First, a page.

() context, is a contradiction that ignores deeply embedded understandings about the
purpose and nature of engagement itself (Vibert & Shields, 2003). Moreover, Brodie et al.
(2011a) suggest that under different circumstances the importance of the cognitive,
emotional, and behavioral customer engagement dimensions may vary. Therefore, it is
likely that customer engagement in different contexts, such as online versus offline
environments, would manifest in different expressions.
The context of online social media has become of great interest to marketing
practitioners as the new social media platforms quickly emerged as valuable tools central to
their effort of customer engagement (WARC, 2012a). Despite the vast popularity of the
concept among businesses, the push of engagement still misses the mark and fails to
explain what it ultimately means to the brand. The behavioral measures of engagement
currently available on online social media platforms such as number of fans, repeated visits
or interactions with the brand page provide little information about the returns to be
expected (Nelson-Field & Taylor, 2012). Hence, the lack of theory-guided empirical studies
in order to better understand customer engagement with brands in the context of online
social media points to a fault line between the practitioners who increasingly pursue the
quest for their Holy Grail, and the scholars who yet mostly choose to focus their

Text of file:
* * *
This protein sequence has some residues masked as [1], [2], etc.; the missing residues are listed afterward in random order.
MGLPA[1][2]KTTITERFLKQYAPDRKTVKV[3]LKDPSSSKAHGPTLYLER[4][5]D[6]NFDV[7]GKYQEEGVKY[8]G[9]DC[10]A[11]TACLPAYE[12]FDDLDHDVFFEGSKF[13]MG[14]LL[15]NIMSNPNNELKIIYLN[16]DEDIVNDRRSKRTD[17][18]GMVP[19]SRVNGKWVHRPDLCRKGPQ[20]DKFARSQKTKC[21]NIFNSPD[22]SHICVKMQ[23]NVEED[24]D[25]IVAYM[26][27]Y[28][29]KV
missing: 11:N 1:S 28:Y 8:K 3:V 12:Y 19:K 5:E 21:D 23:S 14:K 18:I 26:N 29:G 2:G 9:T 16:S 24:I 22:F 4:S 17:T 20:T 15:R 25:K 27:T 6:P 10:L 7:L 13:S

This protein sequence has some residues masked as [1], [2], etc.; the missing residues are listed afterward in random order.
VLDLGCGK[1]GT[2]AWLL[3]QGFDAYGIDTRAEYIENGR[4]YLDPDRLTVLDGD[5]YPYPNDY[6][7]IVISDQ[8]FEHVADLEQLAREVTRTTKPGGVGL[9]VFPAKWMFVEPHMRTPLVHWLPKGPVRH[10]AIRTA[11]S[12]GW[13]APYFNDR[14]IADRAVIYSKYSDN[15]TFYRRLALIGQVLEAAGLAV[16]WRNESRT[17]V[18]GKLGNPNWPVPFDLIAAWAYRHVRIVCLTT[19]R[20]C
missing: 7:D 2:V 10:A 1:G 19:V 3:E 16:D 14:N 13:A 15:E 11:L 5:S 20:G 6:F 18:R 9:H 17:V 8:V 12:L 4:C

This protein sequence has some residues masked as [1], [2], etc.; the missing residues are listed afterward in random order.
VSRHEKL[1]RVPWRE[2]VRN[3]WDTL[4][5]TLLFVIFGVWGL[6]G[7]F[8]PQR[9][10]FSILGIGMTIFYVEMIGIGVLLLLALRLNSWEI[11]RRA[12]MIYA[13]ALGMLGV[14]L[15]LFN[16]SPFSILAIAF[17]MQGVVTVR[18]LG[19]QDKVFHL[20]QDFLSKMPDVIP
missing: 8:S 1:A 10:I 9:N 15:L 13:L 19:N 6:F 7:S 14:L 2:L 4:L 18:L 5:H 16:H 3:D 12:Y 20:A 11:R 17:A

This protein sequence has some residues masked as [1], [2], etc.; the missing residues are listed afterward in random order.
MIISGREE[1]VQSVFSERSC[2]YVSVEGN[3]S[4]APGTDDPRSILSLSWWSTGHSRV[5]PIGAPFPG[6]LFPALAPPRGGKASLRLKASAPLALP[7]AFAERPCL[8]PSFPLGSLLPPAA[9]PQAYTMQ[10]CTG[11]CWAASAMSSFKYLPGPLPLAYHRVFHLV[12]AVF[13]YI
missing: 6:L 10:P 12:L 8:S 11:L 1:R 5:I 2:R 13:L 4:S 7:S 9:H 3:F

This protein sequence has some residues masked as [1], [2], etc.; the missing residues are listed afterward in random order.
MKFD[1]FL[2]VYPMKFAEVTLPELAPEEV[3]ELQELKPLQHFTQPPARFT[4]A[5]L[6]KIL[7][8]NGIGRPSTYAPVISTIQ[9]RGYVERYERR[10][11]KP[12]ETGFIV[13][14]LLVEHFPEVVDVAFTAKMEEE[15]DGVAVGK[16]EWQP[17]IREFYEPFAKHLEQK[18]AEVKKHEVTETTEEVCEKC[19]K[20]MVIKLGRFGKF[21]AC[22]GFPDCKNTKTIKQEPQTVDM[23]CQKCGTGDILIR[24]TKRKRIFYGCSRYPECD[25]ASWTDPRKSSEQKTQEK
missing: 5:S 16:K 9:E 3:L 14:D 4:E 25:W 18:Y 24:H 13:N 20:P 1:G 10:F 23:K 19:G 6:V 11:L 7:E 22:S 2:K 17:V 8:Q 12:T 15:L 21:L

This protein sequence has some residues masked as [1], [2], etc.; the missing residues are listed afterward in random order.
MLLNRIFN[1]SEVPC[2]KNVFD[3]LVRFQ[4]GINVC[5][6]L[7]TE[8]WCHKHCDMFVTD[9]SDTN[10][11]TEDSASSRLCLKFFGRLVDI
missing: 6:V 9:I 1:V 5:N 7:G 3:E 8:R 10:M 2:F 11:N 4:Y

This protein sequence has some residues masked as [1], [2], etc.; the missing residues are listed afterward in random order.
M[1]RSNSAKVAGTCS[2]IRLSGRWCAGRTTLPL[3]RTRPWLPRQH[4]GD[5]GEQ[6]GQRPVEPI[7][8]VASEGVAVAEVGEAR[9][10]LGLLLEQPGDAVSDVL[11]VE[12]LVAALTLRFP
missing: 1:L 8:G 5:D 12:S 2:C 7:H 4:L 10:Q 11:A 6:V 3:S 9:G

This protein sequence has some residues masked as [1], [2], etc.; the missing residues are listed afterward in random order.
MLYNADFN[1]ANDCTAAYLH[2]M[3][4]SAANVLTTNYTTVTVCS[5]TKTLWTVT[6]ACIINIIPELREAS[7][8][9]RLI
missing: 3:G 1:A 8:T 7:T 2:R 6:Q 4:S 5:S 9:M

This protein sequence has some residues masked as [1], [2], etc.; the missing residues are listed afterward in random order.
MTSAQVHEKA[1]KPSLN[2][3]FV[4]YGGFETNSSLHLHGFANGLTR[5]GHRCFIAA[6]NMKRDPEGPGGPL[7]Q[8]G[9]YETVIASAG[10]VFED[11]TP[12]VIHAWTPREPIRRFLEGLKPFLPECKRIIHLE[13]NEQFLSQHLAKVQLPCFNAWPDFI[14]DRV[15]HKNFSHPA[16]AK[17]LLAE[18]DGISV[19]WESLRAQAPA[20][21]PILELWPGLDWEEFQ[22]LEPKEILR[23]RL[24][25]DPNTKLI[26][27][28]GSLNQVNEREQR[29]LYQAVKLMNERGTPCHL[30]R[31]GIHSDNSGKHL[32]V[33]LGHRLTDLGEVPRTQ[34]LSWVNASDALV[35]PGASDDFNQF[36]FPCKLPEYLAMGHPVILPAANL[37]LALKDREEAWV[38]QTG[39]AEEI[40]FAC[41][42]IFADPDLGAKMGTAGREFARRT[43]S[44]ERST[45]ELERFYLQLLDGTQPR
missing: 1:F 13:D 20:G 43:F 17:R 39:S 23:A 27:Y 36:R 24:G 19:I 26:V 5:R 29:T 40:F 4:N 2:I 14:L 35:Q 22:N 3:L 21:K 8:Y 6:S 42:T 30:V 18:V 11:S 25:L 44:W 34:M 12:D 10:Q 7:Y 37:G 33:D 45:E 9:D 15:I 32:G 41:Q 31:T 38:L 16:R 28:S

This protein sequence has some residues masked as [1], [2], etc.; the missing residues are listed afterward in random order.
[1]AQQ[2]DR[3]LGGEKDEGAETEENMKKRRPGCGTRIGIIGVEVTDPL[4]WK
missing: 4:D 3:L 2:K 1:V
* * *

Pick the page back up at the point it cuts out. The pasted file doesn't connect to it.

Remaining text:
empirical research elsewhere.

16

Hence, the main objective of this study is to bridge this gap by conceptualizing
customer brand engagement on online social media platforms and answering two important
research questions:
1.

What drives the customer to engage with brands on online social media
platforms?

2.

What are the outcomes of such engagement?

Identifying and validating the antecedents and consequences of customer brand


engagement in this particular context is crucial in order to further advance the knowledge in
the area. According to Hollebeek (2011b), the rising practitioner interest in the concept of
customer brand engagement is mostly driven by the expected benefits and its explanatory
and predictive power in customer relationship outcomes, such as loyalty in particular. Since
it is more cost-effective to retain the existing as opposed to winning new customers,
insights into customer brand engagement on online social media platforms may help
businesses to capitalize on enhancing customer relationships, retention and loyalty through
the use of social media.

2.7 A conceptual model of customer brand engagement on online social